Wicomico board’s proposed book policy maintains integrity


Concerns have been raised recently by Wicomico County Board of Education members about the process for initial selection and reconsideration of media resources, in particular books.

The current procedure for book selection (addressed in the Wicomico County Board of Education “Selection and Review of Curriculum, Instructional Materials, and Media Materials Procedure” — INS-SCH-PR-016) follows best practices among library/media specialists across the country (i.e., the use of scholarly criteria, reviewing multiple scholarly reviews, evaluations of awards) and includes multiple stages of review by experts in media resources.

Similarly, the process for reconsideration can start with a request by a parent/guardian and relies on the recommendation by a standing committee, consisting of media specialists, teachers, administrators and a student, following a thorough review of the book in question.

A working session for the Board of Education was held on February 20 to review the policies and procedures associated with media material selection and possible reconsideration because several members of the boar felt that the current policies and procedures were inadequate.

During this session, one board member asked, “After all this review that you just mentioned, how did some of these books get into our system that people find so objectionable? Do you have different standards than what, say, some parents or a faith-based minister would have? Where is the disconnect?”

The parents and faith-based minister referred to had made comments during the Open Comment section of the Jan. 18 board meeting, objecting to two books based on reasons such as, “This type of material is obviously something that has an ideology to it” and “In my personal opinion, it’s definitely immoral.”

These comments are personal opinions/beliefs, to which these individuals are entitled. However, personal opinions/beliefs are not the standard used for book selection or reconsideration.

The decision to ban a book is a serious one and is governed by the First Amendment and rulings by the U.S. Supreme Court to protect those rights. Removal of a book can be done only on the basis of valid educational reasons, which excludes personal opinions or to suppress a particular ideology (Island Trees v. Pico, 1982), or because the content is obscene. And rather than relying on individuals’ opinions/beliefs about what is obscene, Maryland laws (Md. Code CR 11-203) and the three-pronged Miller test established by the U.S. Supreme Court (Miller v. California, 1973) define obscenity.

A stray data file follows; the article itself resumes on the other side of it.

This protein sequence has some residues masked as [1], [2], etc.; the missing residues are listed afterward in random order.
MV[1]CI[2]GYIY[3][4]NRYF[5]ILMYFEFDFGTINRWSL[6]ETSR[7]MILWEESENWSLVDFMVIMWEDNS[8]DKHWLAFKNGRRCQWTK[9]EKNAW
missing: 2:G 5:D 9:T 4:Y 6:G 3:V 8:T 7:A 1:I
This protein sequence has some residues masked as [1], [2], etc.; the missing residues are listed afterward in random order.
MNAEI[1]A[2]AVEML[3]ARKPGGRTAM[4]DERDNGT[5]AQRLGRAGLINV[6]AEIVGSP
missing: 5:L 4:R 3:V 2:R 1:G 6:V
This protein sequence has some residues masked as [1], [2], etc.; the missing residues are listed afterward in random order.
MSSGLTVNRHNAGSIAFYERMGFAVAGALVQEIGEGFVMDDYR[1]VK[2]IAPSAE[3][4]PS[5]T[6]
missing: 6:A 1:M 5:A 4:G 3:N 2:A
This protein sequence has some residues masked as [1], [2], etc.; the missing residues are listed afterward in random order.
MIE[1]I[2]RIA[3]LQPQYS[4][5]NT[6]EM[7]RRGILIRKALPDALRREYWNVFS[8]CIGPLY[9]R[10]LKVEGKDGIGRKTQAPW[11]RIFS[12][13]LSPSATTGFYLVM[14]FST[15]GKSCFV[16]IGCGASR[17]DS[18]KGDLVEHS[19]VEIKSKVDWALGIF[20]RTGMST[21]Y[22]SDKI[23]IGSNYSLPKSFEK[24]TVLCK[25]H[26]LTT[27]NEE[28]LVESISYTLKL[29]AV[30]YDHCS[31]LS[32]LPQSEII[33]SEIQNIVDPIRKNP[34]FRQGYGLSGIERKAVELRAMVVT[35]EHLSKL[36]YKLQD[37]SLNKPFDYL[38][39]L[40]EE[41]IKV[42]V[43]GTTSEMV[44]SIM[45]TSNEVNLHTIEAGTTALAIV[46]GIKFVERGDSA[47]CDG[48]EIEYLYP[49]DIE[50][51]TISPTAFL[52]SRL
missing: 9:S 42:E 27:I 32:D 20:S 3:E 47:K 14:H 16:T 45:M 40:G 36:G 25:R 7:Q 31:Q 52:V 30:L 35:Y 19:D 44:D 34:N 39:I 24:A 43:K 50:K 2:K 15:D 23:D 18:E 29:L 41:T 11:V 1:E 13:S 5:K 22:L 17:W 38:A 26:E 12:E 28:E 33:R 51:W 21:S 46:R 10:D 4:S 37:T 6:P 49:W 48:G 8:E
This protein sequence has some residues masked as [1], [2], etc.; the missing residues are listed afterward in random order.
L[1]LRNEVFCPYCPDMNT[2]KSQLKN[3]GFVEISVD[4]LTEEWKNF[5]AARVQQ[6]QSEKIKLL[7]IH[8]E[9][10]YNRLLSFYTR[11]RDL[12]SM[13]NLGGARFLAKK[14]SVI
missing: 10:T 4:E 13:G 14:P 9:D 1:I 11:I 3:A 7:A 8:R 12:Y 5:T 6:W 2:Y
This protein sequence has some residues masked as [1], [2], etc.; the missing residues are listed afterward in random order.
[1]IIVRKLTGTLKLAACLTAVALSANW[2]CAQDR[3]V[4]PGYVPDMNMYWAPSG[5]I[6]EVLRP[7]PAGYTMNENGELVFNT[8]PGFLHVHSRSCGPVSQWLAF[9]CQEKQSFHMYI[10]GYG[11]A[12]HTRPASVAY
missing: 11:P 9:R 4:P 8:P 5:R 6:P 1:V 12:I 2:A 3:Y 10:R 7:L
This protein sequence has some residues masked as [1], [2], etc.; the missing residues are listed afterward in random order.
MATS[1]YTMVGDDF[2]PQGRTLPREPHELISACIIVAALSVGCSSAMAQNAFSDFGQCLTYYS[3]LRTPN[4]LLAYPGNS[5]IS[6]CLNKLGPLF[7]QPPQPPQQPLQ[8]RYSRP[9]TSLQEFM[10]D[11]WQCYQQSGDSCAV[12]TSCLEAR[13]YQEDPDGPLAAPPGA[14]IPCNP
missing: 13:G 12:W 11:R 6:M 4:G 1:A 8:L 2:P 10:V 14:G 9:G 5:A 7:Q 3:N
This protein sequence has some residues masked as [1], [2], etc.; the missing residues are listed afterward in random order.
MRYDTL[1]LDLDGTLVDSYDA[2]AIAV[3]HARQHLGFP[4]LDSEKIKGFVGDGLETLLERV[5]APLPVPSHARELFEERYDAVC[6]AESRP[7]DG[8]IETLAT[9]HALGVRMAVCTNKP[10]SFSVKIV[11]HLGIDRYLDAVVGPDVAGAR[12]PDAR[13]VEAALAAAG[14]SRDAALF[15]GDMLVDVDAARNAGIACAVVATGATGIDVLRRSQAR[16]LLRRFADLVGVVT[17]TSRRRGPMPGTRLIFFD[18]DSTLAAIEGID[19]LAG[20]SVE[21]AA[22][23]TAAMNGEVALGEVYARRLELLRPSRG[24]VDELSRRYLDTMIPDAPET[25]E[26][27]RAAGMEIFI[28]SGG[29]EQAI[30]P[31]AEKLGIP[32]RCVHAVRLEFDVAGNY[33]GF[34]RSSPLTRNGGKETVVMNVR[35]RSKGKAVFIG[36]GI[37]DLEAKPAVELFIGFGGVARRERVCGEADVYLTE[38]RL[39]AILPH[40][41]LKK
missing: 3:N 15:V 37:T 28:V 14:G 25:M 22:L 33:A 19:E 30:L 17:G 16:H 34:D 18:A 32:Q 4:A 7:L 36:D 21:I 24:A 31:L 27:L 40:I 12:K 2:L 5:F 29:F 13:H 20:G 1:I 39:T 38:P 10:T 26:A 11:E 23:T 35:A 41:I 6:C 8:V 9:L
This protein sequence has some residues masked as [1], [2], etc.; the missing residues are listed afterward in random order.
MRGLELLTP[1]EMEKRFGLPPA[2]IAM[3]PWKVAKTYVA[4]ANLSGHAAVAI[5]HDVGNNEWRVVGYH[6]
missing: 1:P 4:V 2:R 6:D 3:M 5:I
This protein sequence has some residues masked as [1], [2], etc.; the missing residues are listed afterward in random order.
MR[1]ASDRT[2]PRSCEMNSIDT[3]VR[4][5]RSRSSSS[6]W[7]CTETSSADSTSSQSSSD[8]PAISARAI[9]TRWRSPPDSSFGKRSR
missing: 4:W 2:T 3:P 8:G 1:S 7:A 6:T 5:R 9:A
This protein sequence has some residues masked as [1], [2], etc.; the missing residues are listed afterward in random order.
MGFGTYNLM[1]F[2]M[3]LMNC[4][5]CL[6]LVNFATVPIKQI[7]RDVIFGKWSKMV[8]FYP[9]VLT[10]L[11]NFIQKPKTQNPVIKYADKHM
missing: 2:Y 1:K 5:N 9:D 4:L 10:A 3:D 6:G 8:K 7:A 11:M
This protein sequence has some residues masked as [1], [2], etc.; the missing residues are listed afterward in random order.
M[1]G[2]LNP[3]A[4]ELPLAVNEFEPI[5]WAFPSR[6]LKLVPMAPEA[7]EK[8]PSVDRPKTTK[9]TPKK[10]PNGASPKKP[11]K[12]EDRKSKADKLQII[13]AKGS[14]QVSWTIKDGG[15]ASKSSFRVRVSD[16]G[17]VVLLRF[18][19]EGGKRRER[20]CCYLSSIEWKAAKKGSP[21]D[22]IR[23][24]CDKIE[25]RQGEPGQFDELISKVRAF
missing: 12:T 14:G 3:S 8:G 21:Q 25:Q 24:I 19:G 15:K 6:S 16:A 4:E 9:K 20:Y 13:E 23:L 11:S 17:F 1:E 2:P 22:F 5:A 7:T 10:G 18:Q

The current Board of Education Procedures adhere to these rulings by stipulating that personal opinions/beliefs cannot be a factor in resource selection and reconsideration. In particular, board procedures state that media materials should provide a “global perspective in order to promote diversity, equity, and belonging” (INS-SCH-PR-016 III.D.1) and “a broad background of information, including opposing sides of controversial issues to foster critical thinking in students” (INS-SCH-PR-016 III.D.3).

In the working session, the board revised the current policies and procedures to improve clarity without making substantive changes (pending approval on March 12).

There was complete agreement that anyone can voice concerns during the Open Comments at monthly board meetings and parents/guardians will continue to have the right to “remove” a book for their student.

There was disagreement about who should be able to request the reconsideration of a book. Three board members wanted to expand it from parents/guardians to all citizens of the county whether they have a student in Wicomico County schools or not. As noted by other members during the discussion, doing this would diminish the rights of parents/guardians in this process. Also noted that expanding beyond parents/guardians could allow others with possible agendas to overwhelm the process.

The “new” policies and procedures, if approved on March 12, will clarify the processes involved in book selection and reconsideration while maintaining the integrity of that process. I hope the board approves these policies and procedures to continue to protect our students’ rights.

Karen Papke-Shields is a Wicomico County resident and the parent to two former students in the Wicomico County Public Schools system.

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